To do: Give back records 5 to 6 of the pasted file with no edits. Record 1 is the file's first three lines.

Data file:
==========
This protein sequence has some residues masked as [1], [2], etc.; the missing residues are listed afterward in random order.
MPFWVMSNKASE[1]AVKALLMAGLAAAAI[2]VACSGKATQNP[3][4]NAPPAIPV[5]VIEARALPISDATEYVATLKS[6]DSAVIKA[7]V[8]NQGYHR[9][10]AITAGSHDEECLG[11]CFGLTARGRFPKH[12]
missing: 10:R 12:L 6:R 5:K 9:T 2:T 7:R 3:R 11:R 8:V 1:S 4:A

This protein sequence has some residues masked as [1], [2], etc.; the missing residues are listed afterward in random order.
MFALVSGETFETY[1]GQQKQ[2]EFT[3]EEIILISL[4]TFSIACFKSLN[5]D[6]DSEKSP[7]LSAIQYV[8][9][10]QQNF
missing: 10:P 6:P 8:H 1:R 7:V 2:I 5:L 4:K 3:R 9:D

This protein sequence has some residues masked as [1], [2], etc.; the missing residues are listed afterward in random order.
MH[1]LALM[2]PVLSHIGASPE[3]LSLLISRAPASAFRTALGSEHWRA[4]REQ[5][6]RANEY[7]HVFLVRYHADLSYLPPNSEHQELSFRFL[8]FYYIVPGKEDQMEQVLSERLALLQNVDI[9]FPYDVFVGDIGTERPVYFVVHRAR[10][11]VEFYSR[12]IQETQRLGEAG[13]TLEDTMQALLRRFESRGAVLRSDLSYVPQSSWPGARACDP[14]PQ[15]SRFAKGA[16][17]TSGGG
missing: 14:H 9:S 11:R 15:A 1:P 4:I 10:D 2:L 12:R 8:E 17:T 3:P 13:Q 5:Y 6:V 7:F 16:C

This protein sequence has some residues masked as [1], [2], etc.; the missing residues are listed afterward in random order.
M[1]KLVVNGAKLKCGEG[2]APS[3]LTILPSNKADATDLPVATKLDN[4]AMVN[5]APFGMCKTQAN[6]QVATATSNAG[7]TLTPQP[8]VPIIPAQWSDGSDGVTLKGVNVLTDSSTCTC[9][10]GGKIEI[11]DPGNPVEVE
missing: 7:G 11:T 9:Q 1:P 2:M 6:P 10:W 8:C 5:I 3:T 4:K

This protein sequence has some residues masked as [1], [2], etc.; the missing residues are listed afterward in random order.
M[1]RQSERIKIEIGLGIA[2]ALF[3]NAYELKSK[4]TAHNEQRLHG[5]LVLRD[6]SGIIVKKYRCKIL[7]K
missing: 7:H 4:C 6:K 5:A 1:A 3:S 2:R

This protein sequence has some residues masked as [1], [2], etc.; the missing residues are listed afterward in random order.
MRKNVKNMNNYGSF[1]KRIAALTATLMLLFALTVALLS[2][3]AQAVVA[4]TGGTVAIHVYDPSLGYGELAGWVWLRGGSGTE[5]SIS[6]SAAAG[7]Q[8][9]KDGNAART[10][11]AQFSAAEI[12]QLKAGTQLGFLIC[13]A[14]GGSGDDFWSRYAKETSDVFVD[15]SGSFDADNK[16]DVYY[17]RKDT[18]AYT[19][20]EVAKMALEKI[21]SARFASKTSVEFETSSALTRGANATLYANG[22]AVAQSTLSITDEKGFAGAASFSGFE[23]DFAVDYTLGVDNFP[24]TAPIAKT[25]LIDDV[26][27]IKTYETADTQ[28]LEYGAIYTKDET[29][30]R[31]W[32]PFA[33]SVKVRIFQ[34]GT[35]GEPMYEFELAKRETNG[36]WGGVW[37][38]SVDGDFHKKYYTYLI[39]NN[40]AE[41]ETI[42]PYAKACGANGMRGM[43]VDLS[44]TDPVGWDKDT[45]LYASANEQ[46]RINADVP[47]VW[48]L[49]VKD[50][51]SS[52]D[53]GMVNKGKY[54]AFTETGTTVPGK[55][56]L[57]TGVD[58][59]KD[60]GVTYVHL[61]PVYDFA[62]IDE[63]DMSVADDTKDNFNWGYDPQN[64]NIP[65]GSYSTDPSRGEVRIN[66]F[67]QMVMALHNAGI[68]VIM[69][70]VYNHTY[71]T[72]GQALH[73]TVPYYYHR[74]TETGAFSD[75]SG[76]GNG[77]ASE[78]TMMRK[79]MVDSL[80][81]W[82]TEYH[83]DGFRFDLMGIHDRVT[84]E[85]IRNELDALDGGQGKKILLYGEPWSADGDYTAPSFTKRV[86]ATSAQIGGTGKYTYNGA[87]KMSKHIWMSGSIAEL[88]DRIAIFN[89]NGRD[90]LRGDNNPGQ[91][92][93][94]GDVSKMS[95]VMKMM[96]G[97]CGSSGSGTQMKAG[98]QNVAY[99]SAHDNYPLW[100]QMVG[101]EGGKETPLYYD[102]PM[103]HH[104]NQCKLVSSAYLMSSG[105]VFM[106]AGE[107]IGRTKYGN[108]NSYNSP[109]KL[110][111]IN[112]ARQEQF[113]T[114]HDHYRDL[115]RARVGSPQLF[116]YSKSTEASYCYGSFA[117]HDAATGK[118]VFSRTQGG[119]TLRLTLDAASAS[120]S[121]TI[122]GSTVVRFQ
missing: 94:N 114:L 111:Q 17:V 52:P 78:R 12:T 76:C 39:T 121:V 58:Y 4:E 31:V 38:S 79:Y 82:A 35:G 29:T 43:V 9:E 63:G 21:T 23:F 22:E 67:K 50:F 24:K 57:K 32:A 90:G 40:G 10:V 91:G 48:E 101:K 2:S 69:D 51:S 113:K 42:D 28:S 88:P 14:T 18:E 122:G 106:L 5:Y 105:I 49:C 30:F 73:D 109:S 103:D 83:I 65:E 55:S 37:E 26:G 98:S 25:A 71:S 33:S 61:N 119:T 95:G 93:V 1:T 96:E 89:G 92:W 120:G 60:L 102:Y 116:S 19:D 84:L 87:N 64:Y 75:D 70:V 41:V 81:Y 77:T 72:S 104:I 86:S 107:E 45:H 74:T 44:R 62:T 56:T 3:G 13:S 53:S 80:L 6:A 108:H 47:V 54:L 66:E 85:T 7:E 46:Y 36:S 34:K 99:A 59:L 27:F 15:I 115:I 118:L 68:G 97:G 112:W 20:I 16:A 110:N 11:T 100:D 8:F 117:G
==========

This protein sequence has some residues masked as [1], [2], etc.; the missing residues are listed afterward in random order.
M[1]RQSERIKIEIGLGIA[2]ALF[3]NAYELKSK[4]TAHNEQRLHG[5]LVLRD[6]SGIIVKKYRCKIL[7]K
missing: 7:H 4:C 6:K 5:A 1:A 3:S 2:R

This protein sequence has some residues masked as [1], [2], etc.; the missing residues are listed afterward in random order.
MRKNVKNMNNYGSF[1]KRIAALTATLMLLFALTVALLS[2][3]AQAVVA[4]TGGTVAIHVYDPSLGYGELAGWVWLRGGSGTE[5]SIS[6]SAAAG[7]Q[8][9]KDGNAART[10][11]AQFSAAEI[12]QLKAGTQLGFLIC[13]A[14]GGSGDDFWSRYAKETSDVFVD[15]SGSFDADNK[16]DVYY[17]RKDT[18]AYT[19][20]EVAKMALEKI[21]SARFASKTSVEFETSSALTRGANATLYANG[22]AVAQSTLSITDEKGFAGAASFSGFE[23]DFAVDYTLGVDNFP[24]TAPIAKT[25]LIDDV[26][27]IKTYETADTQ[28]LEYGAIYTKDET[29][30]R[31]W[32]PFA[33]SVKVRIFQ[34]GT[35]GEPMYEFELAKRETNG[36]WGGVW[37][38]SVDGDFHKKYYTYLI[39]NN[40]AE[41]ETI[42]PYAKACGANGMRGM[43]VDLS[44]TDPVGWDKDT[45]LYASANEQ[46]RINADVP[47]VW[48]L[49]VKD[50][51]SS[52]D[53]GMVNKGKY[54]AFTETGTTVPGK[55][56]L[57]TGVD[58][59]KD[60]GVTYVHL[61]PVYDFA[62]IDE[63]DMSVADDTKDNFNWGYDPQN[64]NIP[65]GSYSTDPSRGEVRIN[66]F[67]QMVMALHNAGI[68]VIM[69][70]VYNHTY[71]T[72]GQALH[73]TVPYYYHR[74]TETGAFSD[75]SG[76]GNG[77]ASE[78]TMMRK[79]MVDSL[80][81]W[82]TEYH[83]DGFRFDLMGIHDRVT[84]E[85]IRNELDALDGGQGKKILLYGEPWSADGDYTAPSFTKRV[86]ATSAQIGGTGKYTYNGA[87]KMSKHIWMSGSIAEL[88]DRIAIFN[89]NGRD[90]LRGDNNPGQ[91][92][93][94]GDVSKMS[95]VMKMM[96]G[97]CGSSGSGTQMKAG[98]QNVAY[99]SAHDNYPLW[100]QMVG[101]EGGKETPLYYD[102]PM[103]HH[104]NQCKLVSSAYLMSSG[105]VFM[106]AGE[107]IGRTKYGN[108]NSYNSP[109]KL[110][111]IN[112]ARQEQF[113]T[114]HDHYRDL[115]RARVGSPQLF[116]YSKSTEASYCYGSFA[117]HDAATGK[118]VFSRTQGG[119]TLRLTLDAASAS[120]S[121]TI[122]GSTVVRFQ
missing: 94:N 114:L 111:Q 17:V 52:P 78:R 12:T 76:C 39:T 121:V 58:Y 4:E 31:V 38:S 79:Y 82:A 35:G 29:T 43:V 9:E 63:G 21:T 23:F 22:E 67:K 50:F 24:K 57:K 32:A 90:G 40:G 10:V 91:G 48:E 101:K 2:S 69:D 51:S 113:K 42:D 28:S 88:P 14:T 18:E 122:G 106:L 5:Y 105:I 49:C 30:F 73:D 109:S 103:D 83:I 65:E 55:S 37:E 26:G 98:S 25:A 71:S 33:S 61:N 119:T 95:G 93:V 1:T 96:E 89:G 92:W 120:G 60:L 102:Y 116:S 19:D 84:L 87:N 64:Y 75:D 70:V 41:V 81:Y 77:T 72:S 104:I 86:S 107:E 45:H 74:T 44:R 62:T 56:T 3:G 13:S 53:S 80:L 6:A 108:H 47:V 54:L 66:E 85:T 7:E 46:Y 36:S 34:K 99:A 59:L 27:F 15:I 115:I 118:L 68:G 97:G 112:W 20:I 16:A 110:N 11:T 100:D 8:F 117:G